“The best way to choose what to keep and what to throw away is to take each item in one’s hand and ask: ‘Does this spark joy?’”Marie Kondo
Regular readers of Sprue Pie With Frets might have deduced that real-life disruptions have impacted my modeling and regular posting to this blog for the past few months. That Meng T-72 hasn’t progressed much since April or May, and my previously fast-n-furious daily blog posts have dwindled to once every couple of weeks.
The most significant of those disruptions was a re-shuffling of real estate, which recently concluded with the move-in of renters at our Washington DC-area home. Work-related travel will have me on the road for much of the next month or so, but I expect to be returning to a regular cadence of building and posting in the coming weeks.
Moving out of our home of several decades forced a reckoning with my embarrassingly large agglomeration of modeling supplies, tools, and kits, some of which dates back four decades or so—a couple of go-to needle files and some railroad models were major tween-age investments.
Accumulated hobby supplies weren’t the only excess things exposed to my spouse, Rachel, and me by the stark reality of clearing out of our Washington-area house. There was plenty of other stuff—housewares, out-of-style clothes, and embarassingly large caches of office supplies and hot sauce—that needed to go.
In response to our Too Much Junk crisis, Rachel evoked Japanese housekeeping and self-improvement maven Marie Kondo. (Rachel is handily the most eclectically well-read person I’ve ever known—she can throw down authoritatively on both Joyce Carol Oates and Dr. Oz.)
Kondo’s KonMari Method™ is encapsulated in the quote back at the beginning of this post. Turns out to be a useful principle for us modeling hobbyists as well. If it doesn’t spark joy, get rid of it.
And in that heap of books, supplies, tools, and kits there is certainly a lot of stuff that doesn’t make the cut—those things that really won’t ever spark joy.
In some cases, the decision was made for me—like dried up old paint, or evaporated Tenax 7R, or disintegrating decals. Obsolete kits, particularly those rendered in a long-superannuated media like vacform or garage resin but now offered by Tamiya, Trumpeter, Meng, or Takom, are also easy to write off as assassins of joy.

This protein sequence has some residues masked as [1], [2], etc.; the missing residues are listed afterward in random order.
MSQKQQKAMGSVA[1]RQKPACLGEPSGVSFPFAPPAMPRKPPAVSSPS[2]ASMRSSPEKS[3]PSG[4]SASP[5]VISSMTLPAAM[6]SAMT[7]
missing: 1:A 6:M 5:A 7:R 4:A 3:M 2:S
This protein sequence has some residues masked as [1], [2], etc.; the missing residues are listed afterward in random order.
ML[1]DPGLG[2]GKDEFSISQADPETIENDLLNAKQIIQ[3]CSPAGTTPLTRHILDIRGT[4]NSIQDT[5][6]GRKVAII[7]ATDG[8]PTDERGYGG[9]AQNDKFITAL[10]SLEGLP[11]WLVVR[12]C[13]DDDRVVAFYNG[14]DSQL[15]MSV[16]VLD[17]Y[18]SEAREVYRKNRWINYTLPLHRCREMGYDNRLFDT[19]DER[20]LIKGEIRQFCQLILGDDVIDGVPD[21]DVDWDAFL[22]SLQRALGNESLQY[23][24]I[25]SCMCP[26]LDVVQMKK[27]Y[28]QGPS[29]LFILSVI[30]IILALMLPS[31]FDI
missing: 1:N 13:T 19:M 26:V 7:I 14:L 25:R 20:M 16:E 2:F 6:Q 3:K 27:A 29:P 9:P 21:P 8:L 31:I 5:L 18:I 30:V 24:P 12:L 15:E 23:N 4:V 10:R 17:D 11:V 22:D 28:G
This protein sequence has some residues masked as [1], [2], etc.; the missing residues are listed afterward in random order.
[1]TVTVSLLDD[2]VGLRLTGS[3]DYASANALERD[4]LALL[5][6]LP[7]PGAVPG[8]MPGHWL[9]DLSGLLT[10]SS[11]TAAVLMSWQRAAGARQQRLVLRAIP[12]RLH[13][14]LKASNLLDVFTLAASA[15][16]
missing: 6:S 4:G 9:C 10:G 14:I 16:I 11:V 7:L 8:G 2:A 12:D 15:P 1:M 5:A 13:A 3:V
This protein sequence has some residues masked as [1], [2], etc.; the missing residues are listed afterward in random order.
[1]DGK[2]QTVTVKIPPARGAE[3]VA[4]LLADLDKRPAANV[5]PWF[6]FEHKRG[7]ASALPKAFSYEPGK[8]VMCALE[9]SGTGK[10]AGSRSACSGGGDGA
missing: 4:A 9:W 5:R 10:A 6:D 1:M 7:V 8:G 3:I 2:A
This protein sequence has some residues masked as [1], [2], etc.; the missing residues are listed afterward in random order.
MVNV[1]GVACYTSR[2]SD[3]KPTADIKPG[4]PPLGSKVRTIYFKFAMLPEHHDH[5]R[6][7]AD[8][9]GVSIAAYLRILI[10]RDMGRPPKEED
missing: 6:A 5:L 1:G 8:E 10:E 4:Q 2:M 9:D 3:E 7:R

In other instances, it’s subject matter or a scale that was once an obsession but whose appeal has faded. If you’re never going to build it or run it, it’s never going to spark joy.
A couple of big-ticket items escaped quick, intuitive joy-sparking classification, but Kondo’s logic is unstoppable. Sometimes, it’s a question of balancing past joy against future potential joy.
In particular, my two model railroad layouts brought me much joy while building them and then when trains ran on them. But they did not promise me much more or new joy, even if I had chosen to relocate them to our Delaware house. It was tough to part with the train layouts, but I’m delighted that they will bring new joy to new owners and communities.
The final result of ‘Marie Kondo’-ing my scale modeling and model railroading whatnot will be an epic sell-off of a significant fraction of my stash in the coming months via eBay, Facebook, and a train show or two. Model kits and small-ish tools and supplies are easy to sell online. However, two big categories of hobby items which I have in embarrassing abundance—HO and N trains, and workbench organization accoutrements—will likely sell more readily in person at a venue like the Great Scale Model Train Show in Timonium, Maryland.
Maybe I will bump into Sprue Pie With Frets readers on line or in person as the sell-off progresses. Here’s hoping my old trains, compressors, and tool organizers spark joy for others!
Marie Kondo’s big idea also turns out to be useful in our social and community lives as well. It’s not that great an intellectual leap to realize that non-joy-sparking people and scenes can also be Marie Kondo-ed away, to constructive effect. And thus some reorientation of Sprue Pie With Frets—particularly regarding engagement with social media.
The model making hobbies have always had an element of fustiness and petty egotism, long before the emergence of the internet and evolving online communities.
Indeed, some of my most memorable tweenage experiences with the social aspect of the modeling hobbies were, in retrospect, eminently untoward. When I think of kind, helpful adults who nurtured my hobby interests as a boy—Ken Hough of Valparaiso Pet & Hobby and Dr. Alan Roebuck come to mind—I remember them happily because they stand in sharp contrast to the more typically hostile, impatient adult hobby shop staff and hobbyists I encountered in my formative modeling years.
A decade or so later, fresh out of the Army, I was working my way through college at a big hobby shop in the south suburbs of Chicago. Screening for the job had focused, I now realize, on people skills and what I would later characterize as ‘Dale Carnegie Instincts’ (the old-school How to Win Friends and Influence People guy) or emotional intelligence. Don, the hobby shop owner, wanted staff who could deal as professionally and effectively with a harried single mom who needed to make an erupting volcano model before the morning bell tomorrow morning, as with an IPMS nationals winner in desperate need of what turns out to be the last bottle of burnt palladium metalizer in North America.